A requiem for the 2011/2012 New Orleans Saints

Today, we say goodbye to the New Orleans Saints, a team that threw for more yards than any other in the history of the NFL. Saying goodbye to the Saints means saying goodbye to a certain amount of fun.

But at least they went out in the most entertaining way possible. The game against the 49ers was a mind-blower. I'm sure this is of little comfort to the Saints, but it took their late-game brilliance to draw the best out of the 49ers. The rest of us appreciated it, though.

In the end, the story of the 2011/2012 Saints isn't an unfamiliar one this time of year. They wanted to win the Super Bowl, realistically believed they could win the Super Bowl, but did not win the Super Bowl. They were in a deep conference. They played the 49ers on the 49ers best day. It happens.

Not much needs to change with the Saints, but a lot is going to. Despite the division title, the 13-3 record and historically great offense, the change has already started to happen, in fact.

Longtime defensive coordinator Gregg Williams has abandoned his post. It doesn't seem like Saints fans are taking the loss too hard ‒ giving up 36 points to the 49ers cushions the blow a little bit. Still, this is the same Gregg Williams that put together a Super Bowl-winning defense just two years ago. You'll notice that he won't stay unemployed for long. There is absolutely no guarantee that the Saints will be able to get a defensive coordinator the quality of Gregg Williams, and there's almost no chance his first name will have as many g's.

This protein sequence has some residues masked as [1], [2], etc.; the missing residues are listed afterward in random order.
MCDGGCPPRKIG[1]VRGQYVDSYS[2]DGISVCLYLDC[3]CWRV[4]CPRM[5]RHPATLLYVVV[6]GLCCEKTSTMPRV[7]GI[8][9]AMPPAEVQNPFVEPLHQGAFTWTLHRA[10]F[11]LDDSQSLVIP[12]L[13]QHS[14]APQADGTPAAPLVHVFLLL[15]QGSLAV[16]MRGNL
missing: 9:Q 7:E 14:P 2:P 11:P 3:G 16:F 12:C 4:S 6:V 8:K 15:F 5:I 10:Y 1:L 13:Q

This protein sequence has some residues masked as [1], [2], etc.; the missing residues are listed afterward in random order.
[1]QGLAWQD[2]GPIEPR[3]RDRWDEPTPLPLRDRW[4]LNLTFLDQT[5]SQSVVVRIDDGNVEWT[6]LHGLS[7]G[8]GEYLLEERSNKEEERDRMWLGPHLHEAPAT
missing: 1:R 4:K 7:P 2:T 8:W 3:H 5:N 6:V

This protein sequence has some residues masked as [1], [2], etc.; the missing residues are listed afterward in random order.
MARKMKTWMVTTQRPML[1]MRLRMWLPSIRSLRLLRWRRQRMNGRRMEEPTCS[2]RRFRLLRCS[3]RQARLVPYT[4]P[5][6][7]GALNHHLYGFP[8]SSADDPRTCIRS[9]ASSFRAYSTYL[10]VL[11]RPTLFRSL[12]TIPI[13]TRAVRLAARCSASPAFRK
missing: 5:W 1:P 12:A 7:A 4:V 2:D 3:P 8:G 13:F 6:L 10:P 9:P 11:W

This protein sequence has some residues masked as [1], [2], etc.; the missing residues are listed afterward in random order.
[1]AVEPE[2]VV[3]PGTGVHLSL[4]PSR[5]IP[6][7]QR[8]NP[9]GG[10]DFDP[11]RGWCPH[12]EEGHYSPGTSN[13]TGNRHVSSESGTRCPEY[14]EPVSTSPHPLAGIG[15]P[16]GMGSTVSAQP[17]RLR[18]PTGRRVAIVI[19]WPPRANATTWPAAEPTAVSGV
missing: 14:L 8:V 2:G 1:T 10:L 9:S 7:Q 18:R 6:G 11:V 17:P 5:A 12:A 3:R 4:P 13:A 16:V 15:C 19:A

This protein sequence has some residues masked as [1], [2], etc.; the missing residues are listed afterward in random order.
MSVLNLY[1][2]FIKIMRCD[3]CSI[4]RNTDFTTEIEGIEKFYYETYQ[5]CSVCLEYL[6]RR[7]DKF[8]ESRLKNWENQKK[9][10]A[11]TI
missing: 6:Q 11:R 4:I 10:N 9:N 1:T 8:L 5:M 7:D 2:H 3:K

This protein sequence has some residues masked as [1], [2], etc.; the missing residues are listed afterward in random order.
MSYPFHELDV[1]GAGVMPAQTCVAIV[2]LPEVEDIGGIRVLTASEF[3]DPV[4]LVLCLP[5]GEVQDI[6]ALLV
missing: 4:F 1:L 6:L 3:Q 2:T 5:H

The good news is that having Drew Brees means you're going to win a lot of games, and that's true if your defensive coordinator is Gregg Williams or Billy Dee Williams. We're assuming here that the Saints will be keeping Brees ‒ he's an unrestricted free agent. The chances of letting him walk are about the same as the chances that the Saints rehire Mike Ditka and let him trade an entire draft for his favorite introverted running back.

There are a lot of other free agents to worry about, too ‒ Pro Bowl guard Carl Nicks, Tracy Porter, Marques Colston, Robert Meachem, Aubrayo Franklin, Jo-Lonn Dunbar and more. They won't be able to keep everyone, and it's going to be difficult to find the balance between keeping enough of their own guys and being able to upgrade on defense. This is especially difficult if they end up having to adapt to a new defensive scheme.

Anything less than a Super Bowl title was going to be disappointing for the Saints this season. Barring a free-agency disaster, this will be the case next year, too. Maybe the upcoming changes on defense will be just what the team needed, but given the financial restrictions, it will be difficult to pull off.

But this is the same organization that so shrewdly replaced Reggie Bush with Darren Sproles. They'll need to have another offseason just as good to get where they want to be next year.